Is there a skills crisis?  Do schools and colleges contribute to it?


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Despite performance levels in education being higher than ever, some continue to bang on about skills shortages and about young people not being ‘ready for work’. According to the British Chamber of Commerce for example, two-thirds of businesses believe that secondary schools are not effective in preparing young people for employment and could do more to get them onto the career level. According to the BCC  director John Longworth ‘ high youth unemployment and business skills gaps are a cause for national embarrassment…..preparing students to face potential employers should be given the same level of priority as academic achievement in schools’. But is there a skills shortage and can schools and colleges be seen as contributing to this?

In the UK, unemployment continues to fall –almost reaching the level it stood at before the 2008 economic downturn.  But it’s also the case that pay rises remain subdued – with increases of just below 2.5% during the last year. If there were significant skills shortage in the economy, this would not be the case. Skill shortages would mean employers bidding up.  According to the highly regarded Certified Institute of Personnel and Development ( CIPD)  while half of employers may have hiring issues, only about a tenth of current vacancies are ‘hard to fill’ with the most common way of filling these being upskilling and upgrading existing employees.

This does not mean there are not particular difficulties in particular sectors like the construction industry and in parts of manufacturing and in parts of the public sector where training budgets have been cut back.   But according to CIPD only about a third of hard to fill vacancies – in otherwords just  5%  – are due to skill shortages. As the post below emphasises, employers continue to rely on new supplies of labour to fill low-skilled, low-paid vacancies.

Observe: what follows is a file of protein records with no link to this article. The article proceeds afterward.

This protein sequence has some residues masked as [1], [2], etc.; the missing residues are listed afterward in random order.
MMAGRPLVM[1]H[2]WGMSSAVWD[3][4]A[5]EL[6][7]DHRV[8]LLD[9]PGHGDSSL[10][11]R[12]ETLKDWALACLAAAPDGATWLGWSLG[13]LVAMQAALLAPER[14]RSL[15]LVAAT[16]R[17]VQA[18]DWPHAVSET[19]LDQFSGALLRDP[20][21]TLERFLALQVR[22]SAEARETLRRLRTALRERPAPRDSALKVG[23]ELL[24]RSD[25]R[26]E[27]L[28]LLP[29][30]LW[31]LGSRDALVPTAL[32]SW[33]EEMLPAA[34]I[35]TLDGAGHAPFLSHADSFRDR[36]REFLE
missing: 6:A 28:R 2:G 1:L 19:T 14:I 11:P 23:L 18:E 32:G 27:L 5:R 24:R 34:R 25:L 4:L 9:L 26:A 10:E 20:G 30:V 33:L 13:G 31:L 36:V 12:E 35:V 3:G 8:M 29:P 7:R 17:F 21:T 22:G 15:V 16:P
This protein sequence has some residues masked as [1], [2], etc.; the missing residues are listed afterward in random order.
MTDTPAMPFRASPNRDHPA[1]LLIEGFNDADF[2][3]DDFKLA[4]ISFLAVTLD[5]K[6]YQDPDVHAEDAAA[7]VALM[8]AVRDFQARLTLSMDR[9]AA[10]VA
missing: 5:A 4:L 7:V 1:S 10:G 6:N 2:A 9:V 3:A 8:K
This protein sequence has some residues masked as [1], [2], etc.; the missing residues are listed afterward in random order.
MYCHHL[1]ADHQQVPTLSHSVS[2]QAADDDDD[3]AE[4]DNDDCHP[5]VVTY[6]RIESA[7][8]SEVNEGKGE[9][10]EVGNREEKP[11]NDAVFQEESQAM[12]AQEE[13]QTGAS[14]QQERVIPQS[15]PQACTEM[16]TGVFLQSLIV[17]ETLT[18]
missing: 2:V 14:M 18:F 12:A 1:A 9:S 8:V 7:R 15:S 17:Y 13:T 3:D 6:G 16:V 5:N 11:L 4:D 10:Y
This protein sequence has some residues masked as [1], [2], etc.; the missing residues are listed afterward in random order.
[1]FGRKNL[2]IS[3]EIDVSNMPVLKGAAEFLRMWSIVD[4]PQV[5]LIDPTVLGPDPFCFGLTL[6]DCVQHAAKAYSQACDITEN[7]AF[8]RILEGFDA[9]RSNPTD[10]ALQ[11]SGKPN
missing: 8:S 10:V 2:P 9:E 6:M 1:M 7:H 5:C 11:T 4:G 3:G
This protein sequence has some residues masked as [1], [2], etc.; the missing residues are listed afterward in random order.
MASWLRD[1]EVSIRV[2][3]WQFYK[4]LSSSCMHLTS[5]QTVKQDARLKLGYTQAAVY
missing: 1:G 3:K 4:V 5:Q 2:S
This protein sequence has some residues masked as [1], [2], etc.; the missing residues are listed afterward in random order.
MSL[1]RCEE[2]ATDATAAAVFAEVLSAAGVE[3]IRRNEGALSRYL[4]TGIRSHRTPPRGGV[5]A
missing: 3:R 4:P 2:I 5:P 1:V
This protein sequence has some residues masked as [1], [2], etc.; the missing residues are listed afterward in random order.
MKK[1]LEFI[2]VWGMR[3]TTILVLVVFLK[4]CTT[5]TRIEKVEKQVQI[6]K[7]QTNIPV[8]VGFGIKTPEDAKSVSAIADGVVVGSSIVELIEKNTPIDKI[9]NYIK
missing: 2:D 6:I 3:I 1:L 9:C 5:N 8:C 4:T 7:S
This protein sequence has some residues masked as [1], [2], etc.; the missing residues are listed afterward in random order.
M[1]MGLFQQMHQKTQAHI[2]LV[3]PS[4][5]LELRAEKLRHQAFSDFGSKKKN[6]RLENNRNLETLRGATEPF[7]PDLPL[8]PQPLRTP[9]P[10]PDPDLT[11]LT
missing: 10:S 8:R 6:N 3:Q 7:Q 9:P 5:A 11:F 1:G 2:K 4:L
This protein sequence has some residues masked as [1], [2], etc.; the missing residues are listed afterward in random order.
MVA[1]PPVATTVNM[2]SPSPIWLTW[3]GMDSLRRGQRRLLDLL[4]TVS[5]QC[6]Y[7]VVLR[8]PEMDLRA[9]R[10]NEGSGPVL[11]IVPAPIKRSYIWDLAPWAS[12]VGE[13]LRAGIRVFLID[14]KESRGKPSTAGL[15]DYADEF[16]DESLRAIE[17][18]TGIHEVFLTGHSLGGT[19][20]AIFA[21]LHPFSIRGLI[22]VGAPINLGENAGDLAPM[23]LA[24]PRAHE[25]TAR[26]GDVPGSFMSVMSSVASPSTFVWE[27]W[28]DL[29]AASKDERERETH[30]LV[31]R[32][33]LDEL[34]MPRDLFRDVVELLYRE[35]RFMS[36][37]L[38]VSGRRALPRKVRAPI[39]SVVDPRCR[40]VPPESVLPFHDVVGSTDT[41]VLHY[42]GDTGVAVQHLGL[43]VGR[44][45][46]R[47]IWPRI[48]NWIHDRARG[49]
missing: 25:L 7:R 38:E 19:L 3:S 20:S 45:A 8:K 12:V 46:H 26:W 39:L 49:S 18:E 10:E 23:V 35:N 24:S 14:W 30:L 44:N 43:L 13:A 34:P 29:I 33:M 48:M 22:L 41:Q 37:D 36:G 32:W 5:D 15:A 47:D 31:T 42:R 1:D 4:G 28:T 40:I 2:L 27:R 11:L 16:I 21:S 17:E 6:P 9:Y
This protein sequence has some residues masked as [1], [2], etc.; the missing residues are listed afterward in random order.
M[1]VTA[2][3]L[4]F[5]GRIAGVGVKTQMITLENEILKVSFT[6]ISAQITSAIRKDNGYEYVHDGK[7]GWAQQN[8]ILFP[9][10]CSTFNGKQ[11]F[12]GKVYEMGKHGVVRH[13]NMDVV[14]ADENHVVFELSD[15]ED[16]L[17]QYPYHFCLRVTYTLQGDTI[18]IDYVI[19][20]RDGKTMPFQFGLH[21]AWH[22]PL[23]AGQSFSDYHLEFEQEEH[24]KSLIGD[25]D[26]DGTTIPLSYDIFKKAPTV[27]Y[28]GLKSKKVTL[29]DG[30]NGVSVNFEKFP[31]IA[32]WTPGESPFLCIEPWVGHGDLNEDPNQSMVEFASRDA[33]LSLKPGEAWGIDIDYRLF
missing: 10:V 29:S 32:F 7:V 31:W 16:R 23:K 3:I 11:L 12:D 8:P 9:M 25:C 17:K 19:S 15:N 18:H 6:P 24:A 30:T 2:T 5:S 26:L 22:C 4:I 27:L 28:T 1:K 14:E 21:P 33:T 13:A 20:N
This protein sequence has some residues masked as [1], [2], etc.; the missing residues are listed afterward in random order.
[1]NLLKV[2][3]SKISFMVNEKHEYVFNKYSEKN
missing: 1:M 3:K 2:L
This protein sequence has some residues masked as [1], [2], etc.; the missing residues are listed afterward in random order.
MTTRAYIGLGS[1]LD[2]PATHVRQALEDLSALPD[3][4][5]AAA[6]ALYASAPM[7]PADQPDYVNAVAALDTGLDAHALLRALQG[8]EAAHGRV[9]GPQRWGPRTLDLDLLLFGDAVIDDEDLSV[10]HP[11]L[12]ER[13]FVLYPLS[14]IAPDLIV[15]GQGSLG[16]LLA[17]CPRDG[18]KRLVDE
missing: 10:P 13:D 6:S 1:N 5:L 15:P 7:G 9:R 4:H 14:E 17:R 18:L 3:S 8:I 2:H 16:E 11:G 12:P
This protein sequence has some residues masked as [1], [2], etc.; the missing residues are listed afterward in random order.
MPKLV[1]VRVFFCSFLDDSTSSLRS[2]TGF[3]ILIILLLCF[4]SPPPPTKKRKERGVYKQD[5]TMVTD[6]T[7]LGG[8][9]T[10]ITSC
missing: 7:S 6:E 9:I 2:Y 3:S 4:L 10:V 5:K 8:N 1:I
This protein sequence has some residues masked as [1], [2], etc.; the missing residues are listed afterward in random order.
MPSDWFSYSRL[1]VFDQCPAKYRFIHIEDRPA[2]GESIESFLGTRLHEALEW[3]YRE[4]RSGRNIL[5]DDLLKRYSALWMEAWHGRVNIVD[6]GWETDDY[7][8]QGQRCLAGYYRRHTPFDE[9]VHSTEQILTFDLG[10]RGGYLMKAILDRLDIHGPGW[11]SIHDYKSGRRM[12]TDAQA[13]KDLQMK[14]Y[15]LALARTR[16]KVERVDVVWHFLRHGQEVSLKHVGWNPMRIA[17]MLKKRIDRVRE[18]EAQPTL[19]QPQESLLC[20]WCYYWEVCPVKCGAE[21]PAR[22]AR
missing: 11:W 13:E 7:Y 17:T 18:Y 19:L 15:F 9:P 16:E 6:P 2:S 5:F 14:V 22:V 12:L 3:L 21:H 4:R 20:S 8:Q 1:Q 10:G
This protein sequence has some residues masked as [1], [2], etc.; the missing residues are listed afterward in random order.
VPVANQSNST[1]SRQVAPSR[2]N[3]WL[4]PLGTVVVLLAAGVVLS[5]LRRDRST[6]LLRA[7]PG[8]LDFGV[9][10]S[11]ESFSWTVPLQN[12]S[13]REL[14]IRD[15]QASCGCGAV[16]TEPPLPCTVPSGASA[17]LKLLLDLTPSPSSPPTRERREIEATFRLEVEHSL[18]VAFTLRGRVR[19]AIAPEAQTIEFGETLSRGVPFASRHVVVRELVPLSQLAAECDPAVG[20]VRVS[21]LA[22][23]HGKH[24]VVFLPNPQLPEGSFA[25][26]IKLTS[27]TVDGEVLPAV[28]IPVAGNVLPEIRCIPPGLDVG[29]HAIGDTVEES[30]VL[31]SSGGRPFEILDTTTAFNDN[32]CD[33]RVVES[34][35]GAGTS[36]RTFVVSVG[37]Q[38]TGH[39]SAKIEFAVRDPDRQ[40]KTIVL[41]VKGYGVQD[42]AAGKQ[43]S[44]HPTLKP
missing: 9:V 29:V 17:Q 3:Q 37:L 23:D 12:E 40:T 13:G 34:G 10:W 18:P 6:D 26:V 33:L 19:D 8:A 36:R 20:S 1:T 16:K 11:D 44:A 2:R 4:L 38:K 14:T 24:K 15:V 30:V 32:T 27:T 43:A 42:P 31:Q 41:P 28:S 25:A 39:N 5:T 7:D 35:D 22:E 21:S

The CIPD data reflects a more general trend –that employees are just as likely to be over-qualified for the work that is available. The most recent UK Commission for Employment and Skills (UKCES) skills survey reported large numbers of workers  not being able to, or not needing to use their skills. This is partly because of the large number of graduates  being pushed down into non-graduate work, but it’s also because as the CIPD previously reported, one in five of UK work roles only required a primary education and employment data shows that it is slow skilled work that is expanding the fastest.

So it’s difficult to argue that schools and colleges are holding back economic growth and that young people are not suitably prepared for work, though this doesn’t mean that the status of vocational learning should not be improved  its content broadened  and that the cutbacks in work experience placements should not be reversed.  These should all be part of a ‘general  education’ that could replace the narrow academic learning  which the CBI recently argued was not relevant to the needs of the 21st century.


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